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ins ‘of the’

2. inn (art.): the

kennings

leiri ara ins gamla.
‘the dung of the ancient eagle. ’
   = BAD POETRY

the dung of the ancient eagle. → BAD POETRY

notes

[3, 4] leiri ara ins gamla ‘the dung of the ancient eagle [BAD POETRY]’: This refers to the amusing myth about Óðinn who, in the shape of an eagle, brought the mead of poetry from the giants back to the gods in Ásgarðr. When he came over that stronghold and was spitting the mead into containers, Suttungr, the giant who pursued him (also in the shape of an eagle), was so close that Óðinn inadvertedly excreted some of the mead from his rear end, and that became the bad poets’ share of the mead (see SnE 1998, I, 3-5). According to Skáldatal (SnE 1848-87, III, 254, 263, 276, 633), Árni composed a praise poem about Sigurðr jórsalafari, and Þórarinn is thus delivering a scathing insult to Árni’s poetic prowess.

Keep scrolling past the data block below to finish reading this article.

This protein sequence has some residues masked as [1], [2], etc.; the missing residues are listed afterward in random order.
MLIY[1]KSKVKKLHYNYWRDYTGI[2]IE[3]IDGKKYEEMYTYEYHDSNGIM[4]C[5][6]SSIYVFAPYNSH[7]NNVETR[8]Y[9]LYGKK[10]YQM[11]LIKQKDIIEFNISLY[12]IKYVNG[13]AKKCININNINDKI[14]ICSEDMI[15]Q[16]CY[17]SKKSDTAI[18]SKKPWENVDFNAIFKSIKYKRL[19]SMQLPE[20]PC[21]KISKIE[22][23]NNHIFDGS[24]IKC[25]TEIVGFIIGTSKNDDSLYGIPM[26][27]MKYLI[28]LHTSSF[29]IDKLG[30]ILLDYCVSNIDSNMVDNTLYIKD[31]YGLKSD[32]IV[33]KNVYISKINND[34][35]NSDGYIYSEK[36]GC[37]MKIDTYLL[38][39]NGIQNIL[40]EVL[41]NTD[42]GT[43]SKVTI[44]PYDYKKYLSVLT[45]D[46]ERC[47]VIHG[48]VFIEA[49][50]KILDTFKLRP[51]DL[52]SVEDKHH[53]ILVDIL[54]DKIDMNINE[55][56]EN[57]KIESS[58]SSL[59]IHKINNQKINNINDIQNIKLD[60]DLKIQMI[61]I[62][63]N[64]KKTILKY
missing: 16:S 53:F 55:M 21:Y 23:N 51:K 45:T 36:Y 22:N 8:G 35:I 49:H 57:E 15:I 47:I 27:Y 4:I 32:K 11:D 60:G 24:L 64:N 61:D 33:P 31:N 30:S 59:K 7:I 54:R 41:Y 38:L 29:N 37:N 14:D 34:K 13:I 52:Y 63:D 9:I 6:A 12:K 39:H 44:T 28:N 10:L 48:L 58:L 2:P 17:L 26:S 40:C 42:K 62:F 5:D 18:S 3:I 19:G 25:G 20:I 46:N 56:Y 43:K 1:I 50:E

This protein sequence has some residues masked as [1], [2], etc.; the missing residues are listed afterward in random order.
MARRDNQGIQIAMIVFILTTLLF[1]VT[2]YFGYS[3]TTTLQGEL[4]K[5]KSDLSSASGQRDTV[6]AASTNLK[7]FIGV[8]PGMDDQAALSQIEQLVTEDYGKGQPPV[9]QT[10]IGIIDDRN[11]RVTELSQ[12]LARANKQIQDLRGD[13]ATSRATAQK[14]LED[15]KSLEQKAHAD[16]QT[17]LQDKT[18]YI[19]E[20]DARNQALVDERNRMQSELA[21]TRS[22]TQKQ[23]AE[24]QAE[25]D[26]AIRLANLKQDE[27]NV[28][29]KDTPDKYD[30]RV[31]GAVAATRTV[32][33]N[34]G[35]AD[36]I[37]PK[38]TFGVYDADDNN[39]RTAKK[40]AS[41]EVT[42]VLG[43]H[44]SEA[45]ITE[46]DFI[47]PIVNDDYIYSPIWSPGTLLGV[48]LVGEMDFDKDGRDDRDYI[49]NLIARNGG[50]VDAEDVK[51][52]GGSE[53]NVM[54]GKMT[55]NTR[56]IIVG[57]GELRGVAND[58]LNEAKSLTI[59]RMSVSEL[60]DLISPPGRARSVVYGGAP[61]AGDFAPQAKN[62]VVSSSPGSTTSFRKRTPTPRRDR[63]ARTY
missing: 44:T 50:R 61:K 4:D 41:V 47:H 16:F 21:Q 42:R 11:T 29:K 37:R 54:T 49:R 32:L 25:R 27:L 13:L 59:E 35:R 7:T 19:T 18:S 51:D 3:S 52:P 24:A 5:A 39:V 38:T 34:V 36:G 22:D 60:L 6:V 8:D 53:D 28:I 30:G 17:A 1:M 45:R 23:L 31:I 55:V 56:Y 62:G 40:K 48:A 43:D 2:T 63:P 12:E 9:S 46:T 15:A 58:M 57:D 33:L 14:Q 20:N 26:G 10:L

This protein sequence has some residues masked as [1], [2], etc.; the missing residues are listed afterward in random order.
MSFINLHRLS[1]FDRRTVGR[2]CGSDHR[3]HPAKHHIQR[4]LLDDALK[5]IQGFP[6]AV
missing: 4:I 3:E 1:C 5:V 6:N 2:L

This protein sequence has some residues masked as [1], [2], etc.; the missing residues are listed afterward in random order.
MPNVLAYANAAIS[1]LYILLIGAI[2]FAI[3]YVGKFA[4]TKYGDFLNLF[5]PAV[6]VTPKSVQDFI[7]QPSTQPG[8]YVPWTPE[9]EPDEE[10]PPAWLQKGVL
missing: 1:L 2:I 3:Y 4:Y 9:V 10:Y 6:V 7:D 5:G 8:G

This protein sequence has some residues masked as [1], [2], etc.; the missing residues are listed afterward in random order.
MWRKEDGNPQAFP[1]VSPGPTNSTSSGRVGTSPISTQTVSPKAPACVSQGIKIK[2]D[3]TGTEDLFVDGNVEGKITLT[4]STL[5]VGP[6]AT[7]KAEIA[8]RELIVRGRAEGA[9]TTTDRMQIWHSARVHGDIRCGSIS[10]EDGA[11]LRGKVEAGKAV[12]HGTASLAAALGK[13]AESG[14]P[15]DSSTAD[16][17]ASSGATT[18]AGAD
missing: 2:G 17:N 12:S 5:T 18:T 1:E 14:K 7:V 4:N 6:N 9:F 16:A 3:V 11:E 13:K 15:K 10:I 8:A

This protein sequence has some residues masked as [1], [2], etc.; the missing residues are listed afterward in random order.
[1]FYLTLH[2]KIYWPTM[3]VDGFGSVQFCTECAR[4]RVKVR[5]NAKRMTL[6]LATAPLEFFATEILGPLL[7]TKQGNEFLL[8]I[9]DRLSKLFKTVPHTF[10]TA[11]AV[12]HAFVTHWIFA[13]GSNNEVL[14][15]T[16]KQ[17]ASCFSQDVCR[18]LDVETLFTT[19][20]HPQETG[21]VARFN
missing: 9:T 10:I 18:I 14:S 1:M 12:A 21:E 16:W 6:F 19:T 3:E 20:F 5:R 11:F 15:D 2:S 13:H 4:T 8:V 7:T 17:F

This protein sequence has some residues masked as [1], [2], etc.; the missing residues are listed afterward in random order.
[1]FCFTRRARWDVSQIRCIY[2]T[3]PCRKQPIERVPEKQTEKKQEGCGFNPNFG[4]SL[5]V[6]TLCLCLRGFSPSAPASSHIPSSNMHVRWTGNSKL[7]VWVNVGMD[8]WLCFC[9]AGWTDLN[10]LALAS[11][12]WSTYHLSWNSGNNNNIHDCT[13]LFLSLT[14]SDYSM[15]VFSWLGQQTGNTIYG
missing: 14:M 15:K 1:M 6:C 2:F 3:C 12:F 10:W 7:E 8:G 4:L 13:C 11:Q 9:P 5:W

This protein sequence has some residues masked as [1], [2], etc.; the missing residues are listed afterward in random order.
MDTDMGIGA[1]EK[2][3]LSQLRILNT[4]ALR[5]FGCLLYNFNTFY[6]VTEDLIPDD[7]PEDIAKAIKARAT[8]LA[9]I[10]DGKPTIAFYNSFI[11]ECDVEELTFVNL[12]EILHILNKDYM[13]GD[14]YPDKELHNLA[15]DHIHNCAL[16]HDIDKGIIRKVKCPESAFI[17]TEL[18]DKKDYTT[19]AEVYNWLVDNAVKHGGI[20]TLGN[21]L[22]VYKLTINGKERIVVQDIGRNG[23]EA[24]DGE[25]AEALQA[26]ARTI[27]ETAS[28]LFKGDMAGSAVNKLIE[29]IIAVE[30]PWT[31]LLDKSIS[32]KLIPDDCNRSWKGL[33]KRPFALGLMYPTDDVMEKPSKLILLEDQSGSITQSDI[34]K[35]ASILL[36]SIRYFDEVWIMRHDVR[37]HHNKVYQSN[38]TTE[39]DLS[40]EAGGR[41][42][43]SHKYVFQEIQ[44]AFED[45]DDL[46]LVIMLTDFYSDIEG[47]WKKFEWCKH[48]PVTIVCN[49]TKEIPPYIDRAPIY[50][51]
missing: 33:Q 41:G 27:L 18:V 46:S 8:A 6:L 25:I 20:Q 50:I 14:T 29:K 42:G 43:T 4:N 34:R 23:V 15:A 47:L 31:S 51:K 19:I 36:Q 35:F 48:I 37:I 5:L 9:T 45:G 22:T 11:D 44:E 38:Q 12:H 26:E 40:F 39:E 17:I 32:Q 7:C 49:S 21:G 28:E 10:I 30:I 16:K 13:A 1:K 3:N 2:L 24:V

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gamla ‘ancient’

gamall (adj.; °gamlan; compar. & superl. „ ellri adj.): old

kennings

leiri ara ins gamla.
‘the dung of the ancient eagle. ’
   = BAD POETRY

the dung of the ancient eagle. → BAD POETRY

notes

[3, 4] leiri ara ins gamla ‘the dung of the ancient eagle [BAD POETRY]’: This refers to the amusing myth about Óðinn who, in the shape of an eagle, brought the mead of poetry from the giants back to the gods in Ásgarðr. When he came over that stronghold and was spitting the mead into containers, Suttungr, the giant who pursued him (also in the shape of an eagle), was so close that Óðinn inadvertedly excreted some of the mead from his rear end, and that became the bad poets’ share of the mead (see SnE 1998, I, 3-5). According to Skáldatal (SnE 1848-87, III, 254, 263, 276, 633), Árni composed a praise poem about Sigurðr jórsalafari, and Þórarinn is thus delivering a scathing insult to Árni’s poetic prowess.